The Toll-Gate by Georgette Heyer – #1954Club

This is the first of two reviews I’ll be posting this week for Simon and Karen’s 1954 Club, one of their twice-yearly events where we all read and review books published in the same year. Georgette Heyer was such a prolific author I find there’s usually a book of hers to read for any year that is chosen! The Toll-Gate is her 1954 novel and one I hadn’t read before.

Like many of Heyer’s novels, this one is set in the Regency period. Our hero, the ‘overpoweringly-large’ Captain John Staple, has just returned from the Peninsular War and is finding it difficult to settle back into the monotony of civilian life. During a particularly tedious dinner party celebrating his cousin’s engagement, John decides to escape the next day and travel north to visit an old friend. Setting off alone on horseback, he becomes lost in the dark and rain and stumbles upon an isolated toll-gate somewhere in the Peak District. A frightened ten-year-old boy is collecting the tolls in the absence of his father, who has disappeared without explanation, so John decides to stay overnight to keep the boy company in the hope that his father will be back in the morning.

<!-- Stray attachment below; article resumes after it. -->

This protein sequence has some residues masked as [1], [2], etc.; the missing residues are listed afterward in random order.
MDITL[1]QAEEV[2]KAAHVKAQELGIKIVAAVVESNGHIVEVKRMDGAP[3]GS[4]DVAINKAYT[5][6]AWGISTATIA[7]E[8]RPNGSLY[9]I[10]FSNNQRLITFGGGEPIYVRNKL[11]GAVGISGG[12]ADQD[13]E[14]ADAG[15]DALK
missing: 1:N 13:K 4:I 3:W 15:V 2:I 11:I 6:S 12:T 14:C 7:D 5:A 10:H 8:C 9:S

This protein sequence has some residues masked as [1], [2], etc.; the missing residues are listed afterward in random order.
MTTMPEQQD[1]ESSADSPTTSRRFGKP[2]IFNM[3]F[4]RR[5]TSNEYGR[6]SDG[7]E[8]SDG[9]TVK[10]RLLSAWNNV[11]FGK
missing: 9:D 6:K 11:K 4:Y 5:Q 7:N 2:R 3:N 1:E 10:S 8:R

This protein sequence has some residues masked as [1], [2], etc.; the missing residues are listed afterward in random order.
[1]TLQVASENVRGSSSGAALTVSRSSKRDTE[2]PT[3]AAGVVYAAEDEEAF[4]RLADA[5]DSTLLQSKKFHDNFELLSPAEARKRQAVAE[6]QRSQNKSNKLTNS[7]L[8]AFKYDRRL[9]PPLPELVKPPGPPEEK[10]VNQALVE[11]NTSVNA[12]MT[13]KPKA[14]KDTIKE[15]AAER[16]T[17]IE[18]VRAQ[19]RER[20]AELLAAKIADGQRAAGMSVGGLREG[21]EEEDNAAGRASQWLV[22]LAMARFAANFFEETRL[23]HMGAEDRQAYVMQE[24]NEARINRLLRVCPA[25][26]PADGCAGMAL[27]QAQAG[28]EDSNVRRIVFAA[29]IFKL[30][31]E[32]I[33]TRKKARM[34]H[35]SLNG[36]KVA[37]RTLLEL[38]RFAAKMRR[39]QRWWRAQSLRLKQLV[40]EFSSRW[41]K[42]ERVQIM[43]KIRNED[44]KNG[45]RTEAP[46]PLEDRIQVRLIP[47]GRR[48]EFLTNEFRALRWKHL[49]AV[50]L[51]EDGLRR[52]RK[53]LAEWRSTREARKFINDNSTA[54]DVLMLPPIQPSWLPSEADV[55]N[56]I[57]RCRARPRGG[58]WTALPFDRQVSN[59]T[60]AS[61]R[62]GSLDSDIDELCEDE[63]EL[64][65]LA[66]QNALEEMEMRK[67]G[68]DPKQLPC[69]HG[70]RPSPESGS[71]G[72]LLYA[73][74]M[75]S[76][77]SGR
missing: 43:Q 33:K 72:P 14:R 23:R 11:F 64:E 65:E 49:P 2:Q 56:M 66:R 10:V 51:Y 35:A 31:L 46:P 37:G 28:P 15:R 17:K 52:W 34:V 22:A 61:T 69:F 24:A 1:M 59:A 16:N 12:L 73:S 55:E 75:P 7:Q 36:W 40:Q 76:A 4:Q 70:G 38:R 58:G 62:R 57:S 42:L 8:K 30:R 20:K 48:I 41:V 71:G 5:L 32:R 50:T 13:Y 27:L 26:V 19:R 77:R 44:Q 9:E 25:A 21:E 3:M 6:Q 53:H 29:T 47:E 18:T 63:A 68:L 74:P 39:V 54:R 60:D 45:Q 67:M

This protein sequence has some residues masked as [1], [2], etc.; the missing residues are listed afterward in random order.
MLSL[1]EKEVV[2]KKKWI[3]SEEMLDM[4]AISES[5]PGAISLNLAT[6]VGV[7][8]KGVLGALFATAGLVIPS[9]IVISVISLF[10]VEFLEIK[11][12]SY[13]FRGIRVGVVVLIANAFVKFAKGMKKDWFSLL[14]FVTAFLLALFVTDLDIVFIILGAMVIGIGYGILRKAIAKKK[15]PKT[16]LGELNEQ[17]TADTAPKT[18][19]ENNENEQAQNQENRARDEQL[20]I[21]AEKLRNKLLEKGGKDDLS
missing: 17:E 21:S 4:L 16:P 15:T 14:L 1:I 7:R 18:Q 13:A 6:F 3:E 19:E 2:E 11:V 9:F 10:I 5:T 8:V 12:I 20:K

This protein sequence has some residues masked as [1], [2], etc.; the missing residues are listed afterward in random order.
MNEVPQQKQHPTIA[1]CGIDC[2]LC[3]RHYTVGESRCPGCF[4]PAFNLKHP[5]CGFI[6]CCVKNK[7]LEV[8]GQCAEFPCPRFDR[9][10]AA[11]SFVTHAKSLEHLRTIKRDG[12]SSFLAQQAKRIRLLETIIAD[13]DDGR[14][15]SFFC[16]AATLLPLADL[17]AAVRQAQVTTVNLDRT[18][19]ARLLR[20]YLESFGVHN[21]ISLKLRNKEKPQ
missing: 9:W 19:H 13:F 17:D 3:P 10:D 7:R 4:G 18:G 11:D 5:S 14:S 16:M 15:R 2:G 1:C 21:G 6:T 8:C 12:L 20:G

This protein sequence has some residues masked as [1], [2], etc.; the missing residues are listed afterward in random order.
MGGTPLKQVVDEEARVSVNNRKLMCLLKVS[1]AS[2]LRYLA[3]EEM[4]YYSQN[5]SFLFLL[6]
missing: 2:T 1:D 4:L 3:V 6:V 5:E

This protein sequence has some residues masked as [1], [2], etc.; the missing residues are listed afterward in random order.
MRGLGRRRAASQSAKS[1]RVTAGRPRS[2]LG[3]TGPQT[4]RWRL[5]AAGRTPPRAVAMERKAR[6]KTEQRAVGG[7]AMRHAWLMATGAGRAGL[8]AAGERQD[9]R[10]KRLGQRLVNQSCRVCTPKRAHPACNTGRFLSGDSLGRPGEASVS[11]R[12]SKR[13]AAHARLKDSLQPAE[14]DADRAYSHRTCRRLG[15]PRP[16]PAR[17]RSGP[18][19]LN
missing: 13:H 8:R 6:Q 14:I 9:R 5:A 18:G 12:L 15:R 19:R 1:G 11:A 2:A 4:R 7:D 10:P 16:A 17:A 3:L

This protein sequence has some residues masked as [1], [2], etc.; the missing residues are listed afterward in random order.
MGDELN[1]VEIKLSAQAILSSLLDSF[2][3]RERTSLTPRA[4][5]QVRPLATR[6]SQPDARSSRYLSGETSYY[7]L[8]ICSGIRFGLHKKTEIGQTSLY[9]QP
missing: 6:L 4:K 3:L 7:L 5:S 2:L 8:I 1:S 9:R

When the gatekeeper fails to return the next day, John finds himself helping to man the toll-gate for much longer than he’d expected, encountering highwaymen, thieves and Bow Street Runners. This is so much more exciting than one of cousin Saltash’s boring parties and John soon discovers that he’s in no hurry to leave, particularly when he meets Nell Stornaway, attractive, intelligent and, most importantly, tall – nearly as tall as John himself! Nell lives with her dying grandfather at nearby Kellands Manor and the old man’s heir has recently arrived, accompanied by a disreputable friend. But is it just the inheritance that has drawn them to Kellands or could they be mixed up in the disappearance of the gatekeeper?